Saturday, January 30, 2010

Ode to Sarah Hartley Denyer Foster (1836-1898)

It's time for the 89th Carnival of Genealogy: Ode to My Family's History - Where we were challenged to compose a poem appropriate 'as an introduction for a book or video on your family history.'

Poetry is one of my passions, and I've posted a lot of poetry on this blog -- my own and others. Below are a few that pertain directly to my family history:
  • Ida (Denyer) Green wrote the poem Mother, about Zerelda Ann (Singleton) Denyer. Ida's father was the brother of my second great grandfather, Ebenezer Denyer. Ida spent some time living with her Uncle Ebenezer and Aunt Sarah (Hartley) Denyer after both her parents had died.
  • My maternal grandmother's sister, Willa Van Every, also wrote a poem called Mother, about my great grandmother, Margaret (Denyer) Van Every, and Willa also mentions several of her siblings.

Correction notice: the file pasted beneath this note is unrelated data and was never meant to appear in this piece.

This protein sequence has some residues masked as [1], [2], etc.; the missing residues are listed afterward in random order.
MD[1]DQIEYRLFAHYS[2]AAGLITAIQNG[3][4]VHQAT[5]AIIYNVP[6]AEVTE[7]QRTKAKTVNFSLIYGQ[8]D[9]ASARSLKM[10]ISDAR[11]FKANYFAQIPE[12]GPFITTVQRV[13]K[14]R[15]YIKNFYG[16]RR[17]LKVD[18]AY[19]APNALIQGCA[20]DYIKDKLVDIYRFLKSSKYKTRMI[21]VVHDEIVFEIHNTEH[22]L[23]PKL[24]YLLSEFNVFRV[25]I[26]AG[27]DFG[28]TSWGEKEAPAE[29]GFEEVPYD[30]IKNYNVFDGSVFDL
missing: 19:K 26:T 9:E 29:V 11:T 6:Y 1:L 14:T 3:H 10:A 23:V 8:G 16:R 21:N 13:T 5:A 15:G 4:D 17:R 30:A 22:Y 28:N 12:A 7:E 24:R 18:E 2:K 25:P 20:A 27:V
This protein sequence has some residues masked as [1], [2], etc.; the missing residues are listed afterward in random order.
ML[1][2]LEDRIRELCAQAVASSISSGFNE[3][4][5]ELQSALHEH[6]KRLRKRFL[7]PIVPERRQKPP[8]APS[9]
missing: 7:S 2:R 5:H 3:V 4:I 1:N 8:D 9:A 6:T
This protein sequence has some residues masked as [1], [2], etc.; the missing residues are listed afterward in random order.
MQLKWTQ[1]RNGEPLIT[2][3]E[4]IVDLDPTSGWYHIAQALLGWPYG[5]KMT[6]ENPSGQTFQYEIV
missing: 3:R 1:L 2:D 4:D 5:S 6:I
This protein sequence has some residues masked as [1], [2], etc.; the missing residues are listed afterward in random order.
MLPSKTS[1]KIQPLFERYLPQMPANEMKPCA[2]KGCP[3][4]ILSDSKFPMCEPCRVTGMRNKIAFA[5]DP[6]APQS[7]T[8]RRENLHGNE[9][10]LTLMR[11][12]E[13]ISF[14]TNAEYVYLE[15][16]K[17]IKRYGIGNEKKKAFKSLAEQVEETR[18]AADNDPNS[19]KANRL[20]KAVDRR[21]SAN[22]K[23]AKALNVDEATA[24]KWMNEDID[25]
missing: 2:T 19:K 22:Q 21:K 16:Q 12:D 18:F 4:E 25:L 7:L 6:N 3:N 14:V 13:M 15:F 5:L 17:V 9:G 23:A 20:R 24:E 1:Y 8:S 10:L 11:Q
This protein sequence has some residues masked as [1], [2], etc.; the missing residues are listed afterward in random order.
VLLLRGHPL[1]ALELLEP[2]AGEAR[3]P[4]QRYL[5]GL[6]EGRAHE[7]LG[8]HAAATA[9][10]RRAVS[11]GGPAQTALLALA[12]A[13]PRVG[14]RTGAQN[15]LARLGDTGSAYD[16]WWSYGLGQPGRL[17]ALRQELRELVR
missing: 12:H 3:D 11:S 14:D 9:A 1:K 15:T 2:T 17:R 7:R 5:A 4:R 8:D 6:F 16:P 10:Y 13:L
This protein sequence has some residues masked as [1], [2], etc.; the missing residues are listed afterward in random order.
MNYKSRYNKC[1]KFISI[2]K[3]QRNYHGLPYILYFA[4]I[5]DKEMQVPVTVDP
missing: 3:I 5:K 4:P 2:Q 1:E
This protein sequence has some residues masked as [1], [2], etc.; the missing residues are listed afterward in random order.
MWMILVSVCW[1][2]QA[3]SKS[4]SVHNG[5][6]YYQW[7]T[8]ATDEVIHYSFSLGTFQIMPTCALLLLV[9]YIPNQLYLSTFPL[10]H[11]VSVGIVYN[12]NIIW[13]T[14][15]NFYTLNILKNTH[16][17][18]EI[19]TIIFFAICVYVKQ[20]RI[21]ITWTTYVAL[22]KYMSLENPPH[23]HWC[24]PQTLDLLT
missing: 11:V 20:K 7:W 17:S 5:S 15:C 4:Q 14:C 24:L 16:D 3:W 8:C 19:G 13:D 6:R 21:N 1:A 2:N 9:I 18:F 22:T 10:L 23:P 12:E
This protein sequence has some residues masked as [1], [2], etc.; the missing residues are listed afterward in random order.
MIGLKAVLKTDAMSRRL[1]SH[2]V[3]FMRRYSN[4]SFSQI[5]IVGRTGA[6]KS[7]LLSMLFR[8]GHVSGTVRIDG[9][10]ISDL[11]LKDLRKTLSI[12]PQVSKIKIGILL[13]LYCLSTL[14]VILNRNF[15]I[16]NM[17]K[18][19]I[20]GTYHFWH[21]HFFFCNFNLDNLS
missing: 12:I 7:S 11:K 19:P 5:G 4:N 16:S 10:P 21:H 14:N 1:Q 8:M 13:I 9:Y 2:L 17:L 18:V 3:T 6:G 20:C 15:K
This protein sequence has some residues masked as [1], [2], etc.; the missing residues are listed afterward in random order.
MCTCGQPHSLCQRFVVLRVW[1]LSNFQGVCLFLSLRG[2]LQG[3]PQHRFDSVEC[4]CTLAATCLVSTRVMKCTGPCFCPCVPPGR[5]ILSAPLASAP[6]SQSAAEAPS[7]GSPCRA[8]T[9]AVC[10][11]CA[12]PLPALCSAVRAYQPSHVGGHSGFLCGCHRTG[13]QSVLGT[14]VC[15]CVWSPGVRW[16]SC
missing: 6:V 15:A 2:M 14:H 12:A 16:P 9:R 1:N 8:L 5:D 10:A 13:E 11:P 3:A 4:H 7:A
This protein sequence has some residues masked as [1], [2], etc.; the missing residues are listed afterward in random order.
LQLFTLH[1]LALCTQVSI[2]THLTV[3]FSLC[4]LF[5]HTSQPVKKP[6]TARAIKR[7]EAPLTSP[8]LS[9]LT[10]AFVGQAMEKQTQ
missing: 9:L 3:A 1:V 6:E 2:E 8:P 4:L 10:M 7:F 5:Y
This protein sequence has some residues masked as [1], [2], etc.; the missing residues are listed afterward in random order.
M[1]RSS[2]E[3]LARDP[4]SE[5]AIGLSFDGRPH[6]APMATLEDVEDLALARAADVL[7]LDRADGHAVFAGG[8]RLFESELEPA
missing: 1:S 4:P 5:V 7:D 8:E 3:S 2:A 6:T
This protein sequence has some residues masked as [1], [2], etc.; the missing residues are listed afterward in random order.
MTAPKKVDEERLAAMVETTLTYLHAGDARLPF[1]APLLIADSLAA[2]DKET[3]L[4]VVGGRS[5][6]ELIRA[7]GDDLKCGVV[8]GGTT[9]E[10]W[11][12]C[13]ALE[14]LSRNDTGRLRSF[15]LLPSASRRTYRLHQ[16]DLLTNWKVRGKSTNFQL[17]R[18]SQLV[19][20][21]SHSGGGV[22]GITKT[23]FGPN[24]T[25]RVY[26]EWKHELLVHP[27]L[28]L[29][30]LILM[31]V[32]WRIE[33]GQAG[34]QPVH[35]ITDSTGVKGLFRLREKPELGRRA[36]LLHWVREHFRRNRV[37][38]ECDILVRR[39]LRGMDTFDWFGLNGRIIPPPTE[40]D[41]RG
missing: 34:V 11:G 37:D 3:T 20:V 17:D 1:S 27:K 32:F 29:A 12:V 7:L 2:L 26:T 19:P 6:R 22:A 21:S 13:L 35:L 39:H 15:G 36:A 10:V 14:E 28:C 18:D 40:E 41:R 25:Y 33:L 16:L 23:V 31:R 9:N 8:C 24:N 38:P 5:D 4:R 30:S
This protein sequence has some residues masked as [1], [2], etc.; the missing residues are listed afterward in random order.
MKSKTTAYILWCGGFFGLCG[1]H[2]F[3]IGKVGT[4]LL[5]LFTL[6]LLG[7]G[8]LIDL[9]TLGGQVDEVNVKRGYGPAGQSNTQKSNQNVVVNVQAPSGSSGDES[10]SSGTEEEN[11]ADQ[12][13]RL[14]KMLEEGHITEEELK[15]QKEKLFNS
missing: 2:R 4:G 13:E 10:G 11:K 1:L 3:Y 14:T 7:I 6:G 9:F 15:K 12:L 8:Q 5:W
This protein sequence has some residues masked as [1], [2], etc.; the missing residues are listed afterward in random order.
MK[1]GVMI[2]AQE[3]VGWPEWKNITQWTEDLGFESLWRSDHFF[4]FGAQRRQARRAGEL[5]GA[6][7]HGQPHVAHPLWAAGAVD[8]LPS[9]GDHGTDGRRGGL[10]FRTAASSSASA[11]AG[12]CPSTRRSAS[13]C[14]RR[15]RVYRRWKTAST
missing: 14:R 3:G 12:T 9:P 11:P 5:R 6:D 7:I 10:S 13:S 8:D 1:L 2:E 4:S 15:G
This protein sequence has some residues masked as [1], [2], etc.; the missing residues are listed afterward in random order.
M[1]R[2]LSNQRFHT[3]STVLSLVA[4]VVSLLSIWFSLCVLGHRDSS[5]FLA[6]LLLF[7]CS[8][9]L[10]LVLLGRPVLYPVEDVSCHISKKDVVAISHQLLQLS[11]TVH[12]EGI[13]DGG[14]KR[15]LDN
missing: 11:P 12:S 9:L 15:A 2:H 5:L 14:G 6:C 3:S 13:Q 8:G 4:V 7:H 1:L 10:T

• I wrote Where I'm From - based on George Ella Lyon's Copy-Change template of the same name.
I've also written:
As soon as I heard the carnival theme, I knew I had to participate, even though any family history collections are likely a few years away from being written. I still have a lot of research to do. While I composed two odes, I am only going to share one of them. The other I am going to put aside for reasons of my own.

Ode to Sarah Hartley Denyer Foster (1836-1898)

she could tree a rabbit
catch a mess of fish
and raise a garden.

A granddaughter's description
of our shared ancestress,
a self-proclaimed Choctaw.

She married the son
of an itinerant minister
as the nation moved towards war.

Let's see if we too
can tree a few rabbits
as we pursue

the details of her life
and the lives of the children
she raised on her garden.

©2010 John C Newmark

Credits: Carnival Poster by footnoteMaven


Joan said...

John, I read and re-read this delightful poem. Very, very nice.

Sherry - Family Tree Writer said...

Very nice poem! I did not think about focusing on one person, but how nice it is when you do that.

I love the 'tree the rabbits' part.